01 Nov Addicted to Fentanyl
With the development of more prescription pain medications has come a growing dependence on those drugs. Patients with severe or chronic pain often heal faster when that pain is properly managed. That is one of the blessings of modern medicine. However, our ability to wisely prescribe and use these powerful drugs has not matched our ability to create them. That is why it is so important for patients to be well-informed about the drugs they use, even when those drugs have been prescribed by their physician.
What Is It?
Fentanyl is a synthetic opiate drug. That means that fentanyl is a man-made substance which produces the same results a person would normally get from taking drugs like heroin, morphine or Dilaudid. When fentanyl is prescribed the doctor’s order will be for medication under the name Duragesic, Actriq or Sublimaze.
Fentanyl is an analgesic. Analgesics are pain relievers. Some pain relievers don’t require a prescription. Aspirin, ibuprofen and acetaminophen can be purchased without a doctor’s order. Fentanyl is a Schedule II drug, which means that its distribution is controlled by the federal government. Doctors must have a valid drug license in order to prescribe it and its use is monitored. It also means that the drug is potentially addictive.
How Does It Work?
Fentanyl controls a person’s pain by binding to receptors in the brain which govern emotion and pain. This binding stimulates the release of dopamine. Excess dopamine in the brain creates a feeling of relaxation and pleasure. Now, rather than registering pain, the brain registers a sedated experience of well-being. The drug may be taken as a lozenge, by injection or even through a patch worn on the skin.
What Are the Dangers?
Fentanyl is a controlled substance because it is potentially habit-forming. If the drug is used too long or in doses over the prescribed amount, a person can develop a tolerance for the drug. Tolerance leads to physical dependence on a drug because the person needs more drug in order to achieve the same physical response. With fentanyl, the person will need to take more of the medication in order to stimulate the same amount of dopamine release (pain relief).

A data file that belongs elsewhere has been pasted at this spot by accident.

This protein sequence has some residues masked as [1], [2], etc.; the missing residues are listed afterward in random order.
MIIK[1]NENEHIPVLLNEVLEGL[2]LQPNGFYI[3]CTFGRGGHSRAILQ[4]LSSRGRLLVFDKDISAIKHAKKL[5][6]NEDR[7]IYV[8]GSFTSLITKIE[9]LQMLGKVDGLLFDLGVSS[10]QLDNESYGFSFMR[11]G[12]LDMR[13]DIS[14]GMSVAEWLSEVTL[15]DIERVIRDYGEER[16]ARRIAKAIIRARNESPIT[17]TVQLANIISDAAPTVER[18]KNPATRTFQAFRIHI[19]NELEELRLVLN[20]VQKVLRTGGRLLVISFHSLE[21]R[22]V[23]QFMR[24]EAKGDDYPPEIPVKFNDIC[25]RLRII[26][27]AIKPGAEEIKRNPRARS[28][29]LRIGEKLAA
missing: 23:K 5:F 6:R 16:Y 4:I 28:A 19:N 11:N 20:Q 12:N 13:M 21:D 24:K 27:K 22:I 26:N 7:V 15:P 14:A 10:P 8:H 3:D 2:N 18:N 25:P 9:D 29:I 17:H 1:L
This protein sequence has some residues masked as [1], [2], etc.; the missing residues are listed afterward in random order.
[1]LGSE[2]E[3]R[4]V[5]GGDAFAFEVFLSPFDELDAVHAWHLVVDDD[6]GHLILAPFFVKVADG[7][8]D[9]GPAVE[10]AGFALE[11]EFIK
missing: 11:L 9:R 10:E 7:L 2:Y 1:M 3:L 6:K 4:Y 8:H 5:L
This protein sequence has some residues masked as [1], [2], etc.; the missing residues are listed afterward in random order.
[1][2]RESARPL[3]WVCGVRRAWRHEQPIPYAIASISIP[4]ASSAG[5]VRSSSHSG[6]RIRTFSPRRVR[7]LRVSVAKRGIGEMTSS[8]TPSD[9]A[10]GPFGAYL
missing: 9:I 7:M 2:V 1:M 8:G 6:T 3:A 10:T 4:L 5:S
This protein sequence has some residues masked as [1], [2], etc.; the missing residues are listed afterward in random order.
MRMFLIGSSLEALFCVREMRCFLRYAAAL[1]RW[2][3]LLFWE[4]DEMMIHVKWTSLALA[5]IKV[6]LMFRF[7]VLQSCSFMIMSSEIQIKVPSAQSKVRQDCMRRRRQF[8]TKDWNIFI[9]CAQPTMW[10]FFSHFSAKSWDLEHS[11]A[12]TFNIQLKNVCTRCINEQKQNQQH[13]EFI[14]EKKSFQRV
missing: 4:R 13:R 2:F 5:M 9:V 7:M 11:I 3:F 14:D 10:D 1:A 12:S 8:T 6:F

Studies also show that prolonged use of powerful painkillers can actually increase a person’s sensitivity to pain. Thus, the feeling of pain may increase even while the amount of relief experienced decreases. In addition, the drug may deaden not only physical pain, but the person’s ability to find pleasure in life’s everyday activities as well. This is referred to as psychological dependency.
Because of the risks involved, fentanyl is usually only prescribed when other pain relievers fail to help. Cancer patients, for example, may be given fentanyl when morphine no longer brings relief. Use of drugs like fentanyl has been shown to result in depression for many patients. If a person wants to stop using fentanyl, they need to do so under the careful guidance of a medical doctor.
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